Published: 11:34, 18 January 2019
| Updated: 13:38, 18 January 2019
A thug trashed a pub and hurled racist abuse at a barman when it took too long to be served, a court heard.
Leon Norris, 29, was on a date with a girl at Folkestone’s Black Bull Pub - a Hungry Horse venue - when he caused thousands of pounds worth of damage.
Barman Brandon Marson, who had worked at the pub in Blackbull Road for a month, quit shortly after the verbal attack, Folkestone Magistrates’ Court heard.
CCTV evidence showed Norris, of Sugar Loaf Walk in Folkestone, ripping a soft drinks dispenser off the bar, emptying beer taps, and launching a slushy machine on the floor.
The father-of-two then launched his phone at staff and shouted a racist threat before leaving the venue, the court heard.
Norris, a carpet cleaner, soon returned to retrieve the device - but when staff refused he spat at them.
Norris pleaded guilty to two counts of criminal damage but denied racial aggravation, however, magistrates found Mr Marson a credible witness and upheld the charge.
Giving evidence from behind a screen, Mr Marson explained: “I was working behind the bar on my own – I dealt with the situation the best I could.
“Leon Norris came in with a girl, he seemed like he really wanted a drink, but I was serving other customers at the time.
“He proceeded to be very agitated (and) I just said you are going to have to wait your turn.
“I do remember him making racist remarks, I remember other people around him telling him not to speak to me in that way.”
When prosecuting barrister Alban Brahimi asked what racist remark was made Mr Marson replied: “I think he called me a black b------."
“It made me feel really bad, but when I hear things of that nature I try to block that kind of stuff out.
“Since my childhood I have learned the skill to block (racist remarks) out.”
He explained Norris tried paying for drinks with a £5 note ripped into four pieces, then became more aggressive when the tender was refused.
“I didn’t want him to see me again so I remained away from him,” Mr Marson added.
Norris, who has 13 previous convictions including racial aggravation, could be seen shaking his head in denial as the evidence was heard.
Giving evidence, manager Rosie Hobbs said Norris became “quite scary” and a number of families were eating inside the venue.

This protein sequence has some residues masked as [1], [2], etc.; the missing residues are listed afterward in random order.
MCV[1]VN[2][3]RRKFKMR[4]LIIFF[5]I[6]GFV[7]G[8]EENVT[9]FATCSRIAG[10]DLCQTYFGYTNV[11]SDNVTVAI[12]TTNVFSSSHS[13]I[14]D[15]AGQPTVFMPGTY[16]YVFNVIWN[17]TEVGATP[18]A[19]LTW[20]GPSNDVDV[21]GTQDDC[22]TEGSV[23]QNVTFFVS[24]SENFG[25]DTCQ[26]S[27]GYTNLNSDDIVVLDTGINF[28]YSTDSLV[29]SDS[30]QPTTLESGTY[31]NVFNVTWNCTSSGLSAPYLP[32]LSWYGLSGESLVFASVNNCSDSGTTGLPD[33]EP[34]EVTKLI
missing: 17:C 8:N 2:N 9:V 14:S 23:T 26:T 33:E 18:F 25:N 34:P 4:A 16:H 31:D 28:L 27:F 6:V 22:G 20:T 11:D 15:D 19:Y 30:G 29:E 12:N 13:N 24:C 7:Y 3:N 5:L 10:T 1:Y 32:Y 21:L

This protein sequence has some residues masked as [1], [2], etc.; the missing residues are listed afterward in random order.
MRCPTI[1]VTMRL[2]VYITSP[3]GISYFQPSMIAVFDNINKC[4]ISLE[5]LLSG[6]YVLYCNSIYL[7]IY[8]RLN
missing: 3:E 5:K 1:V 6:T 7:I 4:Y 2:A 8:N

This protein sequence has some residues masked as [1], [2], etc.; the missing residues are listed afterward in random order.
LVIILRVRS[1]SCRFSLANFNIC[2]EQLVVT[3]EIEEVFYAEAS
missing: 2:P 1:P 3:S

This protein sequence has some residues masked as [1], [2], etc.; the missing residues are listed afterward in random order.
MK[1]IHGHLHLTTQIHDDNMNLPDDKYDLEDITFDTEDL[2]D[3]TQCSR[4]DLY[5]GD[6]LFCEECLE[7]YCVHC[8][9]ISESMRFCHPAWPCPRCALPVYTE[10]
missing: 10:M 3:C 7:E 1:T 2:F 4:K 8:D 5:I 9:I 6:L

She added: “When he left the pub the first time he said ‘I will come back for all of you'."
Norris handed himself in at Folkestone Police Station shortly after the incident, which happened on February 2 last year.
Probation officer Jane Bratton likened Norris’s outburst to “the work of an adolescent”.
She explained Norris suffered anger management and alcohol issues, which could be helped with rehabilitation.
Mitigating, defence lawyer Rocco Marinaccio argued it was impossible for magistrates' to be sure what language was used as elements of the victim statements were conflicting.
But magistrates served Norris 56 days in prison suspended for a year, a four month curfew from 7pm-7am and 30 days probation.
He was also ordered to pay £1,000 compensation for damage to the pub and £85 victim surcharge at £10 a week.
On sentencing Peter Goodwin, chairman of the bench, told Norris: “For the people who were working there this was a thoroughly unpleasant and obnoxious thing to go through.”
Speaking after sentencing, charity Show Racism the Red Card said the justice system could do more to educate those guilty of racist offences.
"This horrific story sadly shows us that we still have work to do in tackling racism in UK society," a spokesman said.
"No one should be subjected to this kind of abuse at their place of work and our sympathies lie with Mr Marson having to go through this experience.
"As the defendant has previous convictions for racial aggravation, clearly punishment alone has not worked in this case.
"Education is the key to tackling racism and we would always advocate for education to be part of any punishment handed out."